The Georgia Trust has released its 2016 list of — cue the music — Places in Peril! The list serves as a handy guide to historic, archaeological and cultural resources in danger of disappearing after meeting the business end of a stick of dynamite, or as a result of general apathy — choose your own adventure! There were two Atlanta-based listings this year, though one is actually a category containing 54 districts in the National Register of Historic Places. With that much old stuff, it'd be hard to swing a wrecking ball and not hit something important. But when it comes to intown's housing stock, the Georgia Trust is clearly (and expectedly) not a big proponent of teardowns.
The Georgia Trust wrote in a release that these districts represent the evolution of architecture and urban development in the years immediately following the Civil War through the mid-20th Century. Yet, only 17 of 54 are locally designated by the City of Atlanta as Landmark or Historic Districts. As we pointed out in a recent interview by WABE, 300 buildings are on the National Register, and just 50 are on the City of Atlanta Landmark list. What's the difference? A listing on the National Register of Historic Places provides no protections whatsoever for buildings. Being listed on the national register just means you cannot spend federal money to demolish the building. To be considered for preservation, a building in Atlanta has to be nominated and actually listed on the Landmark Building or Sites list.
With the recent influx of new residents in the city increasing the need for greater density, many historic buildings are at the mercy of private developers. Yet, while many developers may seem scrap-happy, intown residents have shown that they can drum up enough outcry to save important landmarks, like in the case of the Bell Building or more recently, the Forsyth-Walton building downtown.
The other Atlanta place in peril, as the Georgia Trust sees it, is a storied Buckhead golf course. Below is their view on these matters, in their words:
Summary Information on each Places in Peril Site
Teardowns in Atlanta's Historic Neighborhoods
Atlanta is home to 54 historic districts listed in the National Register of Historic Places. These districts represent the evolution of architecture and urban development in the years immediately following the Civil War through the mid-20th century. Of these districts, only 17 are locally designated by the City of Atlanta as Landmark or Historic Districts, offering extra layers of protection, enhancement and perpetuation of Atlanta's cultural, social, economic and architectural history.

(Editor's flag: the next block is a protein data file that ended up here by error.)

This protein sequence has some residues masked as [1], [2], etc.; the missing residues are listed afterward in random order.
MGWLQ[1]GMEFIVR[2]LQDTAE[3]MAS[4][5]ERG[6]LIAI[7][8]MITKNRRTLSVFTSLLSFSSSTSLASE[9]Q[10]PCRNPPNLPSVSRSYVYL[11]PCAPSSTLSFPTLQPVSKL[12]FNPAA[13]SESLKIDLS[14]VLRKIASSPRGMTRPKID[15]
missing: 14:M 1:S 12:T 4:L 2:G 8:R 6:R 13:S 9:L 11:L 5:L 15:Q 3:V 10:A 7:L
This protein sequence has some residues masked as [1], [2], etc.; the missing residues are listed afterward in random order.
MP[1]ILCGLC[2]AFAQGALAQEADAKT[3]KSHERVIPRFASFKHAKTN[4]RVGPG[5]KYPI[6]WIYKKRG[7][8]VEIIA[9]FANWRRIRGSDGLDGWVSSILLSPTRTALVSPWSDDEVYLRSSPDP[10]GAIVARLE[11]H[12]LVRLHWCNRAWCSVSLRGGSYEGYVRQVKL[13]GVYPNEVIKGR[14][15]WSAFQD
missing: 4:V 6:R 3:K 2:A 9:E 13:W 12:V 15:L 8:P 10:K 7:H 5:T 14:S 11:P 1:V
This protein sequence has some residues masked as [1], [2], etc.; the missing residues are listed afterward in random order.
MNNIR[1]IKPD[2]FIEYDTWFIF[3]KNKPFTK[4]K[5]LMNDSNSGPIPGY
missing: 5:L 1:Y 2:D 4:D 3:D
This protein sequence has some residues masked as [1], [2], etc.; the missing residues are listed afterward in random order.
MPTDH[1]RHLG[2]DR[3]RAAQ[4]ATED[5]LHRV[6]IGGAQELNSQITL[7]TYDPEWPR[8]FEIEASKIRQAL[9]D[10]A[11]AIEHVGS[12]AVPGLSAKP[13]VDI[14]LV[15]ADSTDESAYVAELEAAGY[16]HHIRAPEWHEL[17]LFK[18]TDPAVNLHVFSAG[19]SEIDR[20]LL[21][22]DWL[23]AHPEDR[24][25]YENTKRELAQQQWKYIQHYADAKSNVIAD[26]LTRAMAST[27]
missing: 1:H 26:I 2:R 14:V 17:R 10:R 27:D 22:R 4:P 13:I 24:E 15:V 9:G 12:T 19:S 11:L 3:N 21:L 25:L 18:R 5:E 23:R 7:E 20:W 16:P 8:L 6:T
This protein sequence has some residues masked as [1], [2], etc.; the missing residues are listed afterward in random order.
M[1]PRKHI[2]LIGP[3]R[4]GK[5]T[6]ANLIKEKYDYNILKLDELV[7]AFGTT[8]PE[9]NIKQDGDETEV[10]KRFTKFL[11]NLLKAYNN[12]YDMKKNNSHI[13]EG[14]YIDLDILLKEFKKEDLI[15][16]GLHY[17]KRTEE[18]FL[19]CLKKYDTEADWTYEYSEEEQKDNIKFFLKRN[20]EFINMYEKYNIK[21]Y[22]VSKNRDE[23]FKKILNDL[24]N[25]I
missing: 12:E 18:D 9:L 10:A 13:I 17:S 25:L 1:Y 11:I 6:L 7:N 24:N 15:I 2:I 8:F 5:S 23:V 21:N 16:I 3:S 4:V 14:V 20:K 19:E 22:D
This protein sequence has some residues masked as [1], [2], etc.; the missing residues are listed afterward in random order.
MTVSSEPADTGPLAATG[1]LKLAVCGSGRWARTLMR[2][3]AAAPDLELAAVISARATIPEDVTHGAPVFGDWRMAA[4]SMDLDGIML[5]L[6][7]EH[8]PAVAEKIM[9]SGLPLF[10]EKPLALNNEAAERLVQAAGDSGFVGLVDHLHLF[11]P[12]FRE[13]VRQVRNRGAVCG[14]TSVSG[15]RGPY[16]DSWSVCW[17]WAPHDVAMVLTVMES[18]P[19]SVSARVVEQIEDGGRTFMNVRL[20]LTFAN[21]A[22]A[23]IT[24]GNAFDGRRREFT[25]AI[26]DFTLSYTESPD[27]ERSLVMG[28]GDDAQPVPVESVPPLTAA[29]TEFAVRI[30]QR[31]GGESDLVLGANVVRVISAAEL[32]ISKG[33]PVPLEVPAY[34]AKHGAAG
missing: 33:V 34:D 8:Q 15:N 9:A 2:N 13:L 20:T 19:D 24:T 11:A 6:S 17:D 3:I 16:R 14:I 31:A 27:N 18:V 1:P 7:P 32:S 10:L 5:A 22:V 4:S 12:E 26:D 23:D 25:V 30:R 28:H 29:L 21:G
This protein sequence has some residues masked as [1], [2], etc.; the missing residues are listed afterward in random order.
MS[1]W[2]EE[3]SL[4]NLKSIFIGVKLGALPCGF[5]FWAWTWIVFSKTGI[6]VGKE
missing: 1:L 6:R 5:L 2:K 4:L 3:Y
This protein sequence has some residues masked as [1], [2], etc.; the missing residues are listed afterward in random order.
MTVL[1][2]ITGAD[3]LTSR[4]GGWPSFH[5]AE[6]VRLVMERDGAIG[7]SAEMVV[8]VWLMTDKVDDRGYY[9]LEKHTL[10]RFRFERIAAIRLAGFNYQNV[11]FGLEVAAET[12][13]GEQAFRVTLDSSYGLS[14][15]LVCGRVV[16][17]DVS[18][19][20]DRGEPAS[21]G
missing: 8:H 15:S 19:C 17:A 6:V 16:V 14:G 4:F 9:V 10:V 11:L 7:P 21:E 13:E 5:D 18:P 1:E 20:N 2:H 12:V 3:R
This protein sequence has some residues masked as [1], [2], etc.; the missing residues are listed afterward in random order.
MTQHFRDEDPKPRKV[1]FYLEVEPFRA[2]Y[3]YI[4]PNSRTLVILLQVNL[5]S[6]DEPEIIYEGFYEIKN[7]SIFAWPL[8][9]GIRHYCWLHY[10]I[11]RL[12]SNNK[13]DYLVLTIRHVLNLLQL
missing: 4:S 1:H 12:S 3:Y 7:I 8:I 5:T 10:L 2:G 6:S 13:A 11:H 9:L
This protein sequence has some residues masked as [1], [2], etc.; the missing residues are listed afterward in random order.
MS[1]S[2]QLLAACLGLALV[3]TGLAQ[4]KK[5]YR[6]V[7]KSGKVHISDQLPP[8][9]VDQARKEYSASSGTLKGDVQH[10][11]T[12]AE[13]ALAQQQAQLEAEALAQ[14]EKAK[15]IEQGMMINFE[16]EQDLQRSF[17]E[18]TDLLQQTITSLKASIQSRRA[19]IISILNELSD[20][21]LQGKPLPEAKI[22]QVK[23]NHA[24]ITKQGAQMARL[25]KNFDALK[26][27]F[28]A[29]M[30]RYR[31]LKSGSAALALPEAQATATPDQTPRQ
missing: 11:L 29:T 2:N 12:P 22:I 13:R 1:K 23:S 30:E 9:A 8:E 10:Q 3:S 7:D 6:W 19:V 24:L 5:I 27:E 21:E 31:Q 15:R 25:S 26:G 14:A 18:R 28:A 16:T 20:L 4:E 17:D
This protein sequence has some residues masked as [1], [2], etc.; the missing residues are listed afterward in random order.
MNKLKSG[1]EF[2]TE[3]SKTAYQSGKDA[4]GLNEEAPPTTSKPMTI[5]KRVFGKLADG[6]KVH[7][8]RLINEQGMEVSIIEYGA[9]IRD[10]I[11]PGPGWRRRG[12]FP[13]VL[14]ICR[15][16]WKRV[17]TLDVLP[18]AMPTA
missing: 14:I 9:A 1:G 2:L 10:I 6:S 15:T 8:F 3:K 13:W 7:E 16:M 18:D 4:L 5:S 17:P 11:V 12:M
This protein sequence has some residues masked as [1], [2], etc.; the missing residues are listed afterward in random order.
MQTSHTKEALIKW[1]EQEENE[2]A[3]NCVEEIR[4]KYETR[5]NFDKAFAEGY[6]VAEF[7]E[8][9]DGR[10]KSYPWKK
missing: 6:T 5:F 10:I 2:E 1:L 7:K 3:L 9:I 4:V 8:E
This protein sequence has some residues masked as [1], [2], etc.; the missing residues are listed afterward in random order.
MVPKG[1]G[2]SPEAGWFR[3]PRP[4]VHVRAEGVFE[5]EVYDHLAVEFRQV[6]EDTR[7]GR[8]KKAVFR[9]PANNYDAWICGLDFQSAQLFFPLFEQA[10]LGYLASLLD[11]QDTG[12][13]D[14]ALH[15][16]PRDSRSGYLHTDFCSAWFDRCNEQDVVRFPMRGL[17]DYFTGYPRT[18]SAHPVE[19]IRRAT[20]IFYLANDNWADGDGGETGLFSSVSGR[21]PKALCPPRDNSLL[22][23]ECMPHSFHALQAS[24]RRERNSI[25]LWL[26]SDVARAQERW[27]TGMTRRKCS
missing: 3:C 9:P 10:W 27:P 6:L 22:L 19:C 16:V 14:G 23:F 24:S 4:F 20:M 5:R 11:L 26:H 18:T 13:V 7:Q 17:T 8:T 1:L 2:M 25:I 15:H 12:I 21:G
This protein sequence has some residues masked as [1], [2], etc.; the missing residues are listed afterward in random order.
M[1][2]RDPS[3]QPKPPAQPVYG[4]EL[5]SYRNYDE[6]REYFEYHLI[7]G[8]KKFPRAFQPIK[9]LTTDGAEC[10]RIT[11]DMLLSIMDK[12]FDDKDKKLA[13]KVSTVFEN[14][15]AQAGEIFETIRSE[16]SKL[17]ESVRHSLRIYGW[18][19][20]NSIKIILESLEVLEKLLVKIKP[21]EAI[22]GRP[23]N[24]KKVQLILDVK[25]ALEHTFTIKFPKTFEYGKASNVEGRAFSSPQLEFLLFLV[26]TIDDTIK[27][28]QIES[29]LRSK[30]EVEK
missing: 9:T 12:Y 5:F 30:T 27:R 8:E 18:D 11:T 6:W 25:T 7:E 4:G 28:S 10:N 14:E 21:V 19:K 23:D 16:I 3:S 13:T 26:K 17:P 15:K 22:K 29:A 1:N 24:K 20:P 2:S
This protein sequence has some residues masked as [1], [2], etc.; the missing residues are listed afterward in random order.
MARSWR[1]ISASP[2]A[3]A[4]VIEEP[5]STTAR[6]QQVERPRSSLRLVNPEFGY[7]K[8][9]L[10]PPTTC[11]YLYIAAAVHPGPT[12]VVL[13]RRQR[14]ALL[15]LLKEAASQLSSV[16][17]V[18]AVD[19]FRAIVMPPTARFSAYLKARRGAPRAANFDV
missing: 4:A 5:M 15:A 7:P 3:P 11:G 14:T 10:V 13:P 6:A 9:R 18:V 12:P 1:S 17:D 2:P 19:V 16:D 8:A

With a rebounding housing market and a renewed desire by many to relocate to intown Atlanta, traditional, single-family homes in historic neighborhoods are routinely purchased by speculative developers and demolished to make way for new construction – often without regard to the traditional size, scale or architectural designs of existing neighborhoods.
Bobby Jones Golf Course (Atlanta, Fulton County)
The Bobby Jones Golf Course, completed in 1933, was built as a public course by the City of Atlanta with the intention of honoring the golfing legend. Following the Great Depression, the formal clubhouse was completed in 1941. The course played an integral role in Atlanta's early Civil Rights history when in 1951, Alfred "Tup" Holmes, a talented African-American amateur golfer, attempted to play a round of golf at the then segregated club. When he was denied entry, he brought suit against the City of Atlanta. The case eventually went to the U.S. Supreme Court, which ruled that all of Atlanta's public courses were to be desegregated.
A recent plan for Atlanta Memorial Park recommended that the course be dramatically altered and converted into a nine-hole course and driving range. This plan would not utilize the clubhouse, and both it and the course are in danger of being drastically altered or demolished.
· The Georgia Trust for Historic Preservation Announces its 2016 List of State's Ten 'Places in Peril' [Georgia Trust]
· Historic Building Facing Demolition Renews Atlanta Preservation Debate
· Redesign could Spare Facade of Historic Downtown Building [Curbed]
· GSU Wants to Replace a Historic Building with Parking [Curbed]